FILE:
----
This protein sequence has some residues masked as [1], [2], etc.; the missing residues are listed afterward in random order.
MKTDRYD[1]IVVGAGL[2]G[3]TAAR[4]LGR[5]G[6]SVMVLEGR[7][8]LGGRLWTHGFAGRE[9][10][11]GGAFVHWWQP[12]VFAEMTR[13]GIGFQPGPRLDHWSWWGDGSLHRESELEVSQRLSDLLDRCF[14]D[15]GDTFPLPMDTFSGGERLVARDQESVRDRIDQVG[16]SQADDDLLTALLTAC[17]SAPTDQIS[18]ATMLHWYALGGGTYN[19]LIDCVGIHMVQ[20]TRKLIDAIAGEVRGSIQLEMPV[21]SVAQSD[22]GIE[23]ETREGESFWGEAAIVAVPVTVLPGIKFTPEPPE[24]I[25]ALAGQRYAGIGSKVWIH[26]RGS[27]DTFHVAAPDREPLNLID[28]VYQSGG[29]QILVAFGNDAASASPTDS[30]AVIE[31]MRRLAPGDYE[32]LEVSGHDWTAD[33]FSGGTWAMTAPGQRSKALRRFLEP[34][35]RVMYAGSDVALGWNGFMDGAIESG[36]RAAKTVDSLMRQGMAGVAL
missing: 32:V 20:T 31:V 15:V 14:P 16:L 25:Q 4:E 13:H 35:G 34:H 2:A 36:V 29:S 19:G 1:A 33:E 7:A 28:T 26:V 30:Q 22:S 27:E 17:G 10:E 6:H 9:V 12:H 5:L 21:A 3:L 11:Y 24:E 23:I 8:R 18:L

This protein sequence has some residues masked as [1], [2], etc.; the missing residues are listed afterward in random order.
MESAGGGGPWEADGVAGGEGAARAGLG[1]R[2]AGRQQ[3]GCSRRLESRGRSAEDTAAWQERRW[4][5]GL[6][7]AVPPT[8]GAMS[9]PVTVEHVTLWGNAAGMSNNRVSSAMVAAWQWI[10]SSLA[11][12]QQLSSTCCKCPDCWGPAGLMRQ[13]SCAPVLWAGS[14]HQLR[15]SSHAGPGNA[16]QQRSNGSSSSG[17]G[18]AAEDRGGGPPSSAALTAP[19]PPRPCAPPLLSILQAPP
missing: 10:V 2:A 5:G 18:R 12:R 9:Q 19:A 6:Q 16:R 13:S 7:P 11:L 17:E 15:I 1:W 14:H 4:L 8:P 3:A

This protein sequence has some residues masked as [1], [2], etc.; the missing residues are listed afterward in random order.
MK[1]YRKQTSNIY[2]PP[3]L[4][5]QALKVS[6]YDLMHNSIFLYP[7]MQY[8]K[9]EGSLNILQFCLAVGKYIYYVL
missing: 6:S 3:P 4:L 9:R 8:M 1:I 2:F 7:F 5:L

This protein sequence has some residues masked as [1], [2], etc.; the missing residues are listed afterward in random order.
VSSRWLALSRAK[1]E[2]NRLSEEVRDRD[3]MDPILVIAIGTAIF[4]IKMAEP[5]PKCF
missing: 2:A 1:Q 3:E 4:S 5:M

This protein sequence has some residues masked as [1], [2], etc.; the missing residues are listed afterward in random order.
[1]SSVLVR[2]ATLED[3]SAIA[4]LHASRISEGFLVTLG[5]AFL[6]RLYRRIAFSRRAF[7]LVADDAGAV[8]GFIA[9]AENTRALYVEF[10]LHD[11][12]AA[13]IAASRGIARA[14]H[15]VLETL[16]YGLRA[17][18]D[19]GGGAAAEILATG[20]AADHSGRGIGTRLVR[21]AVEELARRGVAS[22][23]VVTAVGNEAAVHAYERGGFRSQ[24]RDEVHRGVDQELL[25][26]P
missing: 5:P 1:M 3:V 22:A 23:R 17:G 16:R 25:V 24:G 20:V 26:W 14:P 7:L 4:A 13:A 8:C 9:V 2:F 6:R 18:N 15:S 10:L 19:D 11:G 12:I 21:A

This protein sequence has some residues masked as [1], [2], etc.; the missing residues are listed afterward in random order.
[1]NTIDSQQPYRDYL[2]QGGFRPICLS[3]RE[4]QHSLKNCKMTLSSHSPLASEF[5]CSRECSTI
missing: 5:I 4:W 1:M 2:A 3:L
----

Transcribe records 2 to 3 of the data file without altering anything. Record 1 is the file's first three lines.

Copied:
This protein sequence has some residues masked as [1], [2], etc.; the missing residues are listed afterward in random order.
MESAGGGGPWEADGVAGGEGAARAGLG[1]R[2]AGRQQ[3]GCSRRLESRGRSAEDTAAWQERRW[4][5]GL[6][7]AVPPT[8]GAMS[9]PVTVEHVTLWGNAAGMSNNRVSSAMVAAWQWI[10]SSLA[11][12]QQLSSTCCKCPDCWGPAGLMRQ[13]SCAPVLWAGS[14]HQLR[15]SSHAGPGNA[16]QQRSNGSSSSG[17]G[18]AAEDRGGGPPSSAALTAP[19]PPRPCAPPLLSILQAPP
missing: 10:V 2:A 5:G 18:R 12:R 9:Q 19:A 6:Q 16:R 13:S 7:P 11:L 17:E 15:I 1:W 14:H 4:L 8:P 3:A

This protein sequence has some residues masked as [1], [2], etc.; the missing residues are listed afterward in random order.
MK[1]YRKQTSNIY[2]PP[3]L[4][5]QALKVS[6]YDLMHNSIFLYP[7]MQY[8]K[9]EGSLNILQFCLAVGKYIYYVL
missing: 6:S 3:P 4:L 9:R 8:M 1:I 2:F 7:F 5:L